TV has discovered the disruptor generation.
Two brand-new limited series premiering this week appear to be part of a growing trend in which some of recent history’s most notorious innovators and disruptors are getting the scripted-TV treatment.
The two series premiering this week take on the stories of Travis Kalanick, brash co-founder of Uber, and Elizabeth Holmes, ill-fated founder of the biotech company Theranos.
They are both “rise and fall” stories. The Kalanick series, titled “Super Pumped: The Battle for Uber,” tells how Kalanick, played by Joseph Gordon-Levitt (pictured above), was ousted as Uber CEO in a boardroom coup.
The multipart series premiered this past Sunday (February 27) on Showtime. It frames the Kalanick story as a struggle between Kalanick and his main financial backer and one-time mentor Bill Gurley (played by Kyle Chandler), who is depicted in the series as the principal engineer of Kalanick’s removal.
The series boasts an A-list cast that includes Uma Thurman as Arianna Huffington and Elisabeth Shue as Kalanick’s mother Bonnie (who was killed in a boating accident in 2017 at age 71).
Meanwhile, the story of Elizabeth Holmes, who was once the youngest female self-made billionaire in America, is told in “The Dropout,” premiering Thursday (March 3) on Hulu.
The title derives from part of her origin story. A brilliant high school student from Houston, she was accepted at Stanford, but dropped out in 2004 during her sophomore year to turn her attention to building her company.
She founded Theranos a year earlier, in 2003 (when she was still a freshman, according to online sources), and was convicted of defrauding her investors this past January. She is scheduled to be sentenced in September.
Between 2003 and 2015, Holmes built a company that was said to be worth $9 billion. But, as an in-depth investigative story in The Wall Street Journal reported in 2015, its value was based on fraudulent claims about the innovation upon which the company was created.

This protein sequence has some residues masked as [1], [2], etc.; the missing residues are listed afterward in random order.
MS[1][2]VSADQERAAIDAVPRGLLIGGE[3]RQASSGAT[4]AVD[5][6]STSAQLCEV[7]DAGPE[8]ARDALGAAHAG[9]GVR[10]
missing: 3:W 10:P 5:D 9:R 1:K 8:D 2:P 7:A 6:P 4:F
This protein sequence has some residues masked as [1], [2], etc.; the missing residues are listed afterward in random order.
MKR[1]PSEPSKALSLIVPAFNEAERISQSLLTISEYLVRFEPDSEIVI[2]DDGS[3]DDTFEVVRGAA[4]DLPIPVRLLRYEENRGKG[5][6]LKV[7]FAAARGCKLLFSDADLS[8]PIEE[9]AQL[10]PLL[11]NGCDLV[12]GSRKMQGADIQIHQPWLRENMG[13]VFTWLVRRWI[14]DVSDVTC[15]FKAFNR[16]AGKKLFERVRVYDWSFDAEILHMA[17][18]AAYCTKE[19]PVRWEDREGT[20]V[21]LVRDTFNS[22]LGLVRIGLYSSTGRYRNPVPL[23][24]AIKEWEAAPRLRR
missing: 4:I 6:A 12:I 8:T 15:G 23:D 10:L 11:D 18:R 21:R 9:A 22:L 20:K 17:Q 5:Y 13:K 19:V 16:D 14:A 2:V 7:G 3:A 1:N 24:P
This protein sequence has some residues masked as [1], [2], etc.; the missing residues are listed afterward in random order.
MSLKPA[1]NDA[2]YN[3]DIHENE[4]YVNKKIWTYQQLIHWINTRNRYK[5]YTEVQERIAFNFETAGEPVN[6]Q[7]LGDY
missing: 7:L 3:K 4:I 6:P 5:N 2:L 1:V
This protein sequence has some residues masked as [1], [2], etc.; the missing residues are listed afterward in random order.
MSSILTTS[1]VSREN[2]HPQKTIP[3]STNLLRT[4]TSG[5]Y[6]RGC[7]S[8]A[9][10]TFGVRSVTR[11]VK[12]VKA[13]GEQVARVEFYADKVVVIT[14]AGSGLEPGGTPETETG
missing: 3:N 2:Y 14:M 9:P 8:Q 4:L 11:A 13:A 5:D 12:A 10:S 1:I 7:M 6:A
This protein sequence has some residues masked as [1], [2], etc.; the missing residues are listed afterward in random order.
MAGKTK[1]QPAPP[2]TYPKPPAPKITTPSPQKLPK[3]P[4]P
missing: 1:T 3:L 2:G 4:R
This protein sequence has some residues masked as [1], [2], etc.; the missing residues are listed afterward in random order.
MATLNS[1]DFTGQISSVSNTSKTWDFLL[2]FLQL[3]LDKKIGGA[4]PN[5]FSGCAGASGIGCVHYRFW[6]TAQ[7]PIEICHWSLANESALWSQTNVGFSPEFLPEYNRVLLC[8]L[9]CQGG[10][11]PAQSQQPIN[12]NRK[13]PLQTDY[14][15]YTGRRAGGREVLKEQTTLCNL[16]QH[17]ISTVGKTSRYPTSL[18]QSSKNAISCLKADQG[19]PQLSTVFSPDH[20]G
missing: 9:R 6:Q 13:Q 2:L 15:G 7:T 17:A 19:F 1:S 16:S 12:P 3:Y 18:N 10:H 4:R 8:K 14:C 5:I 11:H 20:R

This was a process for conducting comprehensive blood tests from just a drop or two of blood taken in a single finger prick instead of vials of blood withdrawn by needles.
To put it bluntly, this process did not do what Theranos claimed it would -- something Holmes and others knew full well.
In “The Dropout,” Holmes is played by Amanda Seyfried (above photo). Naveen Andrews plays Sunny Balwani, chief operating officer of Theranos who was romantically involved with Holmes and also indicted on fraud charges.
The rest of the A-list cast includes William H. Macy, Kate Burton, Laurie Metcalf, Alan Ruck and Sam Waterston.
“Super Pumped” and “The Dropout” both use a similar storytelling device. Each of them starts with their title characters at the top of their games -- Kalanick before his ouster in 2017 and Holmes before the roof caved in, in 2015. It then flashes back to each of their origin stories years earlier.
“Super Pumped: The Battle For Uber” is adapted from a best-selling book by Mike Isaac. Apparently, Showtime intends to establish a “Super Pumped” franchise in which future series will tackle the life stories of other leading lights of the disruptor era.
Showtime has already announced a second “Super Pumped,” not yet made, about Mark Zuckerberg and Facebook, although this one might not be styled as a “rise and fall” story, since Zuckerberg and Facebook have not exactly fallen.
This second “Super Pumped” series will also be based on a book by Isaac about Zuckerberg and Facebook that is not yet published.
Who’s next on TV’s disruptor hit parade? More of these already in the works could not be found in a Google search, but the TV Blog has a few suggestions.
Speaking of Google, how about a “Super Pumped” on the story of Google founders Larry Page and Sergey Brin, or Netflix founder Reed Hastings?
And here’s a dark horse candidate that has yet to get the scripted-drama treatment -- notorious “Pharma Bro” Martin Shkreli.